• Change in Self-Rated Health Score [ Time Frame: Baseline, Months 3, 6, 12 ]
    Participants are asked to rate their health on a scale from 1-5 where "1" represents excellent and "5" represents poor health. A total higher score indicates poorer health.
  • Change in the Caregiver Assessment of Behavioral Skill - Self Report (CAB-SR) Measure Score [ Time Frame: Baseline, Months 3, 6, 12 ]
    The CAB-SR measures managing behavioral symptoms associated with Alzheimer's disease. Final scores can range from 0-35 with higher scores indicating greater behavioral skill.
  • Change in the Pearlin Measure Score [ Time Frame: Baseline, Months 3, 6, 12 ]
    Final Scores can range from 14-56 with higher scores indicating greater caregiver mastery.
  • Change in Alzheimer's Disease Related Quality of Life (ADRQL) Score [ Time Frame: Baseline, Months 3, 6, 12 ]
    The ADRQL is a research instrument used to assess health-related quality of life (HRQOL) in persons with Alzheimer disease (AD) and other types of dementia. The total score for the ADRQL is computed by summing the values assigned to the responses, dividing the sum by the maximum value for the scale and multiplying the results by 100 to obtain a percentage score of 0 to 100. A higher score reflects a higher quality of life.
  • Change in Positive Appraisal of Care Scale: Consequential Gain Score [ Time Frame: Baseline, Months 3, 6, 12 ]
    The Positive Appraisal of Care Scale: Consequential Gain subscale includes 6-items providing caregiver self-rating of benefits and positive experiences of caregiving. Caregivers rate their feelings from the prior two weeks on a 4-point scale where 0 is "not at all applicable" and 3 is "very much applicable". Total scores range from 0 to 18 with higher scores indicating greater positive feelings related to caregiving.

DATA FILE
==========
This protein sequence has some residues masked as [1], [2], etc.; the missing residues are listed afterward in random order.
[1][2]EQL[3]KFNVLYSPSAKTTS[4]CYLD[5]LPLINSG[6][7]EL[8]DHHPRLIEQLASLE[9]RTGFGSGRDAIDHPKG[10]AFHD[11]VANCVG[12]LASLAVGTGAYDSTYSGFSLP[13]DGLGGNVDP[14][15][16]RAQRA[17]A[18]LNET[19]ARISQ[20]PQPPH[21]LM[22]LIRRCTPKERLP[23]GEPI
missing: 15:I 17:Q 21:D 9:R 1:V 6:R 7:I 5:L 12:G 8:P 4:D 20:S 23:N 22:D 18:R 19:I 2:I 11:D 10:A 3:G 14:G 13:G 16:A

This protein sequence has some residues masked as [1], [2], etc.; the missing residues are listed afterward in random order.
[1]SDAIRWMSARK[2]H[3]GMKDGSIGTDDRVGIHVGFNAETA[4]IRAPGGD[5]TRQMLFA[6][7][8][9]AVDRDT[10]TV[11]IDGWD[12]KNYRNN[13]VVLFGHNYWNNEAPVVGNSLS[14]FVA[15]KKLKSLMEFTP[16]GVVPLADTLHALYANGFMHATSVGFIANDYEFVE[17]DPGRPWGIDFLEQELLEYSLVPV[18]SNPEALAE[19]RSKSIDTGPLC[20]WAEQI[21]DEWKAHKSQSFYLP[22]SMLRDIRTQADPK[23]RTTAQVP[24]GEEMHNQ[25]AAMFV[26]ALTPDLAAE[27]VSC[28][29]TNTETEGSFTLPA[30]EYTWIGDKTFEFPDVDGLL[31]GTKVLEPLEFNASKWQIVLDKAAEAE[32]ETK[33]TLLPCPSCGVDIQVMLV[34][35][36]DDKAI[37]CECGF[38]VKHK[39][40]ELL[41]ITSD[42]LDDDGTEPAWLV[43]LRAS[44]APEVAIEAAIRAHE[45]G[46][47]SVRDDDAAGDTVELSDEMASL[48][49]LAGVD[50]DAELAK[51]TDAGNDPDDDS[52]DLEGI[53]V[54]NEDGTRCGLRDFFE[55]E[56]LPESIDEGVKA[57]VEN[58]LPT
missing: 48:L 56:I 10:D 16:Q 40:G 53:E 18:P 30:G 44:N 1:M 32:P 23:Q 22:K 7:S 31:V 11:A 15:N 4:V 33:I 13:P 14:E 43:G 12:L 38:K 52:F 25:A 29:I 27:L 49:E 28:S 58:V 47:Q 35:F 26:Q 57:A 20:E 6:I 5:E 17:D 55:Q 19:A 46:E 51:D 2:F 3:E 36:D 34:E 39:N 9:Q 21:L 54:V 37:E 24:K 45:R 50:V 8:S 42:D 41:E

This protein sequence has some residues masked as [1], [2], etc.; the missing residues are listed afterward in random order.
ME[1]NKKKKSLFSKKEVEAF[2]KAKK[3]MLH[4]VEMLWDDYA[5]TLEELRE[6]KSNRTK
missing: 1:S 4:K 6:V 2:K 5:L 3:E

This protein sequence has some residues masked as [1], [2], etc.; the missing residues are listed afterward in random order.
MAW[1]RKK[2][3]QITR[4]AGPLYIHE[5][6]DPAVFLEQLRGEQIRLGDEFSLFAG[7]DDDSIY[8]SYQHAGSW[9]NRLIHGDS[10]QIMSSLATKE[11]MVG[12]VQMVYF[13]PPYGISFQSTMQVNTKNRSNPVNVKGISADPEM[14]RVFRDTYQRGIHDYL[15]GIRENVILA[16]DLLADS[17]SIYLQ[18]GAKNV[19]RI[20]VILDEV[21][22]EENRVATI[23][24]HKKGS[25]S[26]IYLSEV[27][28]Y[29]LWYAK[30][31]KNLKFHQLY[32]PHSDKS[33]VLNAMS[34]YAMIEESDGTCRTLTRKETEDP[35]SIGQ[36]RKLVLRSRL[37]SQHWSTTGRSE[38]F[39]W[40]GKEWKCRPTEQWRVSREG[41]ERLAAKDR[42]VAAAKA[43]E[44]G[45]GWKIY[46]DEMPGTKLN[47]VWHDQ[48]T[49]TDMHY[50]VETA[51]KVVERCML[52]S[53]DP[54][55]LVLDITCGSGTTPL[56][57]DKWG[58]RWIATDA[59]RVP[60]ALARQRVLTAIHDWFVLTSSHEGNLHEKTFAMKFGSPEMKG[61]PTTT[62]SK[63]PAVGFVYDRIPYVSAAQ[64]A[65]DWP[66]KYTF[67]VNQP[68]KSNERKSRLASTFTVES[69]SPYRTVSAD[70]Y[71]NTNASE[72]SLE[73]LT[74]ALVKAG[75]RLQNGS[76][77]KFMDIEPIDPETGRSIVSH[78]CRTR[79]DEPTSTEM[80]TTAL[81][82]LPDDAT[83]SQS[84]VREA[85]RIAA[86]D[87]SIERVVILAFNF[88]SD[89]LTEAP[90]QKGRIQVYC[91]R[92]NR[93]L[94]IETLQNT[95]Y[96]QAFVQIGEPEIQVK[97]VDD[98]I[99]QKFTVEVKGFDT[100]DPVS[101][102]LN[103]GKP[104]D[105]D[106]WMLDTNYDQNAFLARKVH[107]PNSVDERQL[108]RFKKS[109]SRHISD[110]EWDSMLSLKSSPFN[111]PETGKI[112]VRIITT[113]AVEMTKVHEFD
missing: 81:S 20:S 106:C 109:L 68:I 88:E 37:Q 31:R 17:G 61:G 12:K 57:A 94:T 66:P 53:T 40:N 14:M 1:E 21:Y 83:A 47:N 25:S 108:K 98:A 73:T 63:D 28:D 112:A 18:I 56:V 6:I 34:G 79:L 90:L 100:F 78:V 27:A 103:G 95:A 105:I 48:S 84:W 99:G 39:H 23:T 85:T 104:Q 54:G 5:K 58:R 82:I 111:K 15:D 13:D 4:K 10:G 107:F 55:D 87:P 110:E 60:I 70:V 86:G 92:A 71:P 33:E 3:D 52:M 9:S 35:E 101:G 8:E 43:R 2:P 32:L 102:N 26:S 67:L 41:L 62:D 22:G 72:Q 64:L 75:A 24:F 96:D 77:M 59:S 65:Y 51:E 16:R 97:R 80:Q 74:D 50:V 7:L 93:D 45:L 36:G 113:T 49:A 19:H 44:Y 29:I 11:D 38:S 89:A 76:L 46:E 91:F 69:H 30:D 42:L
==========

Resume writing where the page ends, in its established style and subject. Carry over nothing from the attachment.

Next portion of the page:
• Change in Mindful Self-Care Scale Score [ Time Frame: Baseline, Months 3, 6, 12 ]
    Five sub-scales of the Mindful Self-Care Scale will be used to assess caregiver self-care. The sub-scales used are those for supportive relationships (5 items), self-compassion and purpose (6), mindful relaxation (6), clinical (6), and general (3), for 26 items in total. Items are scored on a 5-point scale and the total score ranges from 26 to 130, where higher scores indicate greater self-care.
  • Change in Neuropsychological Inventory Questionnaire Score [ Time Frame: Baseline, Months 3, 6, 12 ]
    The Neuropsychological Inventory Questionnaire is a 12-item inventory assessing severity of change in mood states or behaviors reflecting mood of the person that is being cared for. The caregiver rates each item on a 3-point scale where 1 = Mild (noticeable but not significant change), 2 = Moderate (significant but not dramatic change), and 3 = Severe (a dramatic change). Total scores range from 12 to 36, with higher scores indicating increased changes in the symptoms of the patient with dementia who the caregiver is caring for.
Original Secondary Outcome Measures  ICMJE
 (submitted: January 25, 2017)
  • Change in Perceived Stress Scale (PSS) Score [ Time Frame: Baseline, Follow Up (Month 12) ]
    The PSS is 14-item Likert-type questionnaire. Higher scores reflect higher perceived stress.
  • Change in Center for Epidemiological Studies Depression Scale - Revised (CESD-R) Score [ Time Frame: Baseline, Follow Up (Month 12) ]
    The CESD-R is a 20 item Likert scale scored 0-3 with somatic and psychological subscales. Scores range from 0 to 60, with high scores indicating greater depressive symptoms.
  • Change in State-Trait Anxiety Inventory (STAI) Score [ Time Frame: Baseline, Follow Up (Month 12) ]
    The STAI is a 20-item 4-point Likert scale commonly used measure of trait and state anxiety. All items are rated on a 4-point scale. Higher scores indicate greater anxiety.
  • Change in Patient-Reported Outcomes Measurement Information System (PROMIS) Anxiety - short form Score [ Time Frame: Baseline, Follow Up (Month 12) ]